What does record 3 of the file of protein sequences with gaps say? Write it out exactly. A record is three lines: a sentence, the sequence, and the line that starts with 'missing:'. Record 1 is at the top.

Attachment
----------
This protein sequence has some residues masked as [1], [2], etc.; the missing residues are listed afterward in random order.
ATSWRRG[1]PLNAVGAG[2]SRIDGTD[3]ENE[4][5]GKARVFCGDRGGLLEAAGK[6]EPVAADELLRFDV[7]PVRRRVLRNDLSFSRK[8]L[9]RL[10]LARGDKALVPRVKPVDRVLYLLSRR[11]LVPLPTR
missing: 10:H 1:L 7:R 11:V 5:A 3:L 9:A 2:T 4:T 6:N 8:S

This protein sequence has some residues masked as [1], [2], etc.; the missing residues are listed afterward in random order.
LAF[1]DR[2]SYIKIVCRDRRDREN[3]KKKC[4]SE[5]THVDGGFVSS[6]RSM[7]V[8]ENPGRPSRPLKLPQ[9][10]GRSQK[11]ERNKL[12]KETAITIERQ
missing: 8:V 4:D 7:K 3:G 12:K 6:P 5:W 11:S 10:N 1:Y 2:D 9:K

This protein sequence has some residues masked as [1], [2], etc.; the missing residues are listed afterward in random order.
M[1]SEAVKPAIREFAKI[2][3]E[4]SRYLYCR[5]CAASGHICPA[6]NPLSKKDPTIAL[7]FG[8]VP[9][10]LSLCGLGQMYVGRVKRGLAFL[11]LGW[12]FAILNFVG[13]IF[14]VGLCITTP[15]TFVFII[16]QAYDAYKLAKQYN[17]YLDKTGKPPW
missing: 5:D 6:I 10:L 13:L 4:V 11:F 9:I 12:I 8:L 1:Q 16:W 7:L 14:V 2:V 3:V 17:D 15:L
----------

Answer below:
This protein sequence has some residues masked as [1], [2], etc.; the missing residues are listed afterward in random order.
M[1]SEAVKPAIREFAKI[2][3]E[4]SRYLYCR[5]CAASGHICPA[6]NPLSKKDPTIAL[7]FG[8]VP[9][10]LSLCGLGQMYVGRVKRGLAFL[11]LGW[12]FAILNFVG[13]IF[14]VGLCITTP[15]TFVFII[16]QAYDAYKLAKQYN[17]YLDKTGKPPW
missing: 5:D 6:I 10:L 13:L 4:V 11:F 9:I 12:I 8:L 1:Q 16:W 7:L 14:V 2:V 3:V 17:D 15:L